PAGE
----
Quality education

"Well-rounded students are exposed to science, history, social studies, music, art, foreign languages, and physical education throughout their years in school. A full selection of AP and honors classes is essential for providing appropriate academic rigor for those students demanding it."

Special education

"We seek to improve the experience of families as they navigate special education policies, programs and options offered by Pennsbury Schools and the Bucks County Intermediate Unit. Too often, parents face frustrating hurdles trying to pinpoint suitable educational options for their children and depend on the district to help them navigate the complicated process. The district recently hired a new director of special education and we support, as one of her priorities, a full review of processes, including the use of parent focus groups to facilitate the best placement decisions."

Gifted education program

"The district is currently conducting a review of the gifted education program for elementary and middle school. We support appropriately challenging coursework for students who are identified as gifted (and have a GIEP -gifted individualized education plan) enabling them to reach their highest potential. Given the district’s decision to eliminate the advanced math program in the elementary schools, we are concerned about the impact on mathematically advanced students."

Teacher pensions

"The pension obligation is a statewide crisis for all Pennsylvania school systems and is arguably the biggest budgetary problem facing districts. Under state law, school districts have no legal jurisdiction over pension policies, but are forced to deal with a steeply escalating pension debt. Residents are strongly urged to contact Governor Corbett and their legislators to advocate for measures that will effectively relieve the burden on local taxpayers and school districts."

Teacher strikes

"Like doctors, firefighters and police officers, teachers are an essential part of our community’s infrastructure. We oppose teachers going out on strike because our children need them in the classroom. We value teachers as professionals and recognize their important role in educating our children."


"We recognize the need for redistricting when population numbers shift significantly. However, we opposed the recent elementary school redistricting plan that the school board adopted in May and believe the process was flawed. The school board should have tabled the plan to further analyze updated enrollment data and other options to develop a sensible longterm solution that affected the fewest families."


"We support a full and thorough review of the District's current security procedures and systems. Given the tragedies that have taken place in other schools across the country, we believe it is imperative that we update and maintain security procedures and systems in every Pennsbury building in an attempt to protect students and staff from the unimaginable."


"We are against a merger with Morrisville. It is worthwhile and professionally courteous for Pennsbury School Board directors to exchange ideas with other school boards throughout our region. Talking is not the same as acting. We are mindful that Pennsbury High School is among the top 25 largest high schools in Pennsylvania and the needs of our current students must come before considering increasing the size of the present student body."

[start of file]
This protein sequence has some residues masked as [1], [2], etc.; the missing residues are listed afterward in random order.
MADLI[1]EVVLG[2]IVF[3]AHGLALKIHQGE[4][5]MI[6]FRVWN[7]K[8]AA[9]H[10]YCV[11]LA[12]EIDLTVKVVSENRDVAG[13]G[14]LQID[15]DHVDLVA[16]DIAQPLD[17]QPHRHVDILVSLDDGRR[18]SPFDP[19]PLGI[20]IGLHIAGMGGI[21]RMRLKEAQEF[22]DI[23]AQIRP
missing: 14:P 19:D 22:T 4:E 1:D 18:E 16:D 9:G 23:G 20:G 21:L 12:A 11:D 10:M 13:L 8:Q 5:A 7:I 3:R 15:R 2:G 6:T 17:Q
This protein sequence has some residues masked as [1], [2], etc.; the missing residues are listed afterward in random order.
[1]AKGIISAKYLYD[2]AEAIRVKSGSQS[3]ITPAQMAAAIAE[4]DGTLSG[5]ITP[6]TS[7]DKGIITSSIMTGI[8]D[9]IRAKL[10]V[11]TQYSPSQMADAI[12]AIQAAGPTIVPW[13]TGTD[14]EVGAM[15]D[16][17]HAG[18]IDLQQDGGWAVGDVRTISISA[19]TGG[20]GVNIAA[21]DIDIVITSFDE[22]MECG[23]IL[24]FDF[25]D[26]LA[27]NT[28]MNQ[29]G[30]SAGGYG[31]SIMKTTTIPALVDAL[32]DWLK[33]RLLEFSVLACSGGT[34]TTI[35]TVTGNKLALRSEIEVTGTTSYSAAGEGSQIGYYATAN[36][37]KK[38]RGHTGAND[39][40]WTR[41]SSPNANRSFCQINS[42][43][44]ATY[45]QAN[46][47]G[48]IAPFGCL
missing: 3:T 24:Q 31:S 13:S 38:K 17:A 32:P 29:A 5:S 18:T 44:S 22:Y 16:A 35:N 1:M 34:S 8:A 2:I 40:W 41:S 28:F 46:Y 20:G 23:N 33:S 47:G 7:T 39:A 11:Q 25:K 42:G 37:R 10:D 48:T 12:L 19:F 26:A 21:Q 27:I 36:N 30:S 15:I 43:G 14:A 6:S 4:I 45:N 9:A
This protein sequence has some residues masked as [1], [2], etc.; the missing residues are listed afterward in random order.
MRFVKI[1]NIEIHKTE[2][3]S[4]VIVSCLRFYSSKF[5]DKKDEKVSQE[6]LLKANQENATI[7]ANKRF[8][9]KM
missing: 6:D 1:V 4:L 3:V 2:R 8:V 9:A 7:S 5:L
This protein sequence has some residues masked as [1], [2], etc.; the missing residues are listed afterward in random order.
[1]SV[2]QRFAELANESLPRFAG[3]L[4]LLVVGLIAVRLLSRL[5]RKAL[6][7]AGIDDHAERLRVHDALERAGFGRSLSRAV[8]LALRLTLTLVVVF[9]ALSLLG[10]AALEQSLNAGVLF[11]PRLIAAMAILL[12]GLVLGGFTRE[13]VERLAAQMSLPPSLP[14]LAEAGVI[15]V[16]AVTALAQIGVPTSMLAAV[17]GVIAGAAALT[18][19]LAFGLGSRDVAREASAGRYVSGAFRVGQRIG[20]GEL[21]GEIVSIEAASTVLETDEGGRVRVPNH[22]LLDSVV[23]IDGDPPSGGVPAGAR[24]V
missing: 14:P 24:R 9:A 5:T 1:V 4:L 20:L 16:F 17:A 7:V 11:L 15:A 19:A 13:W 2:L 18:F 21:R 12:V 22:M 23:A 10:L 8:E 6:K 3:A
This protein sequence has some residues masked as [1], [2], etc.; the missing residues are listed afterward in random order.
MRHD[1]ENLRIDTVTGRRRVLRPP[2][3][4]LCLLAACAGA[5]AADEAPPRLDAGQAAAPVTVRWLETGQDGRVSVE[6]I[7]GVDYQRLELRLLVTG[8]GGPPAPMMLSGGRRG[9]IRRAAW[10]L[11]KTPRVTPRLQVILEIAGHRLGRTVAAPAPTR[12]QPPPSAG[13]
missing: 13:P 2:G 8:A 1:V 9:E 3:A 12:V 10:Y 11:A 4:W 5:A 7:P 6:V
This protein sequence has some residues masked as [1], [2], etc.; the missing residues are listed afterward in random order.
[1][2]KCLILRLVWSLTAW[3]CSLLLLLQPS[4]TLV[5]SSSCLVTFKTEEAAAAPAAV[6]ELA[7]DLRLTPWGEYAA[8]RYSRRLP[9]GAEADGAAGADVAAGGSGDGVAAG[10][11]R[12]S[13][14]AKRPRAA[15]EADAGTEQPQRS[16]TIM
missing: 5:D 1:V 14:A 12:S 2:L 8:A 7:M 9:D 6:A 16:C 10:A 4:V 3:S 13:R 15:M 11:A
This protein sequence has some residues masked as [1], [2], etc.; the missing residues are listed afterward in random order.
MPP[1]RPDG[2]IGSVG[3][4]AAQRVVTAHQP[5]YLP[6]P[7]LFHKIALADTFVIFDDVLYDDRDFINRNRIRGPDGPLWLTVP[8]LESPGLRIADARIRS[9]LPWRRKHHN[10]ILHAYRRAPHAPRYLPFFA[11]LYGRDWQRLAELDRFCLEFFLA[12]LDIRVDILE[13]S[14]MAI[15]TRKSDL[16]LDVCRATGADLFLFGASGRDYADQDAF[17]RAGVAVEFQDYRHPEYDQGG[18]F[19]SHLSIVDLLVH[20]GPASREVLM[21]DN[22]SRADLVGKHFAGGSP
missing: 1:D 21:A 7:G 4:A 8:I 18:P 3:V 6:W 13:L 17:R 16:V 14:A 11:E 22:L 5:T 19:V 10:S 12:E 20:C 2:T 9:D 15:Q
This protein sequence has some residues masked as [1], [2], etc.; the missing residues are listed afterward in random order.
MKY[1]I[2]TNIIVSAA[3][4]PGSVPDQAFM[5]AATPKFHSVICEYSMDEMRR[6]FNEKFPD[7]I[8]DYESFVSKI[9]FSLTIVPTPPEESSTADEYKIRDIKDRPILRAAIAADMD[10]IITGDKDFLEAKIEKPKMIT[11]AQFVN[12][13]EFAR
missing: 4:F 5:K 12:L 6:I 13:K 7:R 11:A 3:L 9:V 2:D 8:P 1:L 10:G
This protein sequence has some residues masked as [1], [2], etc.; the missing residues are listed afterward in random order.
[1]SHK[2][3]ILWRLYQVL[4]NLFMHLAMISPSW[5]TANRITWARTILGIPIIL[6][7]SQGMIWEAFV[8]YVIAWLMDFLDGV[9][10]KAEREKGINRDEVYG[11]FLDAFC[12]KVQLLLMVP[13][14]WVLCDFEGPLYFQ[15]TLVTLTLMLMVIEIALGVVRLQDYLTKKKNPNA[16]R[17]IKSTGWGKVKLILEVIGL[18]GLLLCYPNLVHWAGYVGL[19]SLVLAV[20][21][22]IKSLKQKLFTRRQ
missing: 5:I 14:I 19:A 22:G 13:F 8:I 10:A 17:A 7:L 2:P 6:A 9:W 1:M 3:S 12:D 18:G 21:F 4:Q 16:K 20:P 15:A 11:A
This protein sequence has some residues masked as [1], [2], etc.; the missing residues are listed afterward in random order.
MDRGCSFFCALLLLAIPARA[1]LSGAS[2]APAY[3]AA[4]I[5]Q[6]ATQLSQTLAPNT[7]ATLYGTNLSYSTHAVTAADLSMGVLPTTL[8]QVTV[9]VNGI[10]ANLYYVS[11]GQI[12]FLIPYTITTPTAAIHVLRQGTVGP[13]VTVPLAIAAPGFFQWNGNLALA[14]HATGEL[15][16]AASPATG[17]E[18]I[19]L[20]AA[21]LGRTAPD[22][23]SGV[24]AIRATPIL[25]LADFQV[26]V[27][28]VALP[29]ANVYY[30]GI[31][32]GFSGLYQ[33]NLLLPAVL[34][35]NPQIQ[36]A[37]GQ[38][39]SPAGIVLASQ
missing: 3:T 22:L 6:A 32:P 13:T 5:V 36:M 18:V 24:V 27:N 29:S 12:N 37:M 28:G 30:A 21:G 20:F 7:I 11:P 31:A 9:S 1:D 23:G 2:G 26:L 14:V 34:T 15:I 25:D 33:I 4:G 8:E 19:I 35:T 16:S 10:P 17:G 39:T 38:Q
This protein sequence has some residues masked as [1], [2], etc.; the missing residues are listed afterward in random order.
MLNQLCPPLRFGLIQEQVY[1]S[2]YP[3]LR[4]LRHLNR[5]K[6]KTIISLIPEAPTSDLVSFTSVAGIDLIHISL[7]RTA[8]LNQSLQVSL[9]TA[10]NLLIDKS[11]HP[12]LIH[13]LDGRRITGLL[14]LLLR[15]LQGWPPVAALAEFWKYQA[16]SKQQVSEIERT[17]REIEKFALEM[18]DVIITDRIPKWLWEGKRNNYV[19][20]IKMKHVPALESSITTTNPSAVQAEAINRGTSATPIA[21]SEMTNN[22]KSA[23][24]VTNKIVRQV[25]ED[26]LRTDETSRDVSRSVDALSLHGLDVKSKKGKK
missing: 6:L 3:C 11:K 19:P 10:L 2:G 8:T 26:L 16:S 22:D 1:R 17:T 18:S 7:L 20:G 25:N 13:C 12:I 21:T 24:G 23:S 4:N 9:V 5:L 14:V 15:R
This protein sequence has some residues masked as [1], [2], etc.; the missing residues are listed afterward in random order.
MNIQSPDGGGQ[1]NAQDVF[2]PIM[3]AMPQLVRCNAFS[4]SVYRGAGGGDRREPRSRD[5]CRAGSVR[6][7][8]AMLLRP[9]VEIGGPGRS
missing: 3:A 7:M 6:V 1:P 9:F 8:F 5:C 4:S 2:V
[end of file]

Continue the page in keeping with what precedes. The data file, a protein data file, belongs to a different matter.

Union campaign contributions

"Our campaign, Friends of Wachspress and Waldorf, is not accepting financial contributions from the Pennsbury teachers union or the support staff union. We feel this policy is important to minimize bias is future contract negotiations. Our campaign finance reports are of public record."

Note: The above quote is from the candidate's website, which may include some typographical or spelling errors.

What was at stake?

Four seats on the Pennsbury School District were at stake in the upcoming election, including board President Allan Weisel's seat. Simon Campbell was the only incumbent running for re-election.

About the district

See also: Pennsbury School District, Pennsylvania
Pennsbury School District is located in Bucks County, Pennsylvania
Pennsbury School District serves Falls Township, Lower Makefield Township and Yardley, as well as portions of Morrisville, Newtown and Tullytown in Bucks County, which is located in eastern Pennsylvania. The county has a population of 627,053.[5]


The county outperforms the state in education and median household income. According to the 2010 Census, the percentage of residents with a high school degree (92.4%) is higher than the state of Pennsylvania (87.9%) and the percentage of residents over 25 with a bachelor's degree or higher is higher in Bucks County (34.7%) compared to the state overall (26.7%). The median household income in Bucks County is $76,019 compared to Pennsylvania's statewide median of $51,651.[5]

Racial Demographics, 2012[5]
Race Bucks County (%) Pennsylvania (%)
White 90.1 83.5
Black or African American 3.9 11.4
American Indian and Alaska Native .3 0.3
Asian 4.3 2.7
Native Hawaiian and Other Pacific Islander 0.1 0.1
Two or More Races 1.5 1.7
Hispanic or Latino 4.6 6.1

Presidential Voting Pattern[6]
Year Democratic Vote (%) Republican Vote (%)
2012 50.0 48.8
2008 54.0 45.0
2004 51.1 48.3
2000 46.3

Note: The United States Census Bureau considers "Hispanic or Latino" to be a place of origin rather than a race. Citizens may report both their race and their place of origin, and as a result, the percentages in each column of the racial demographics table may exceed 100 percent.[7][8]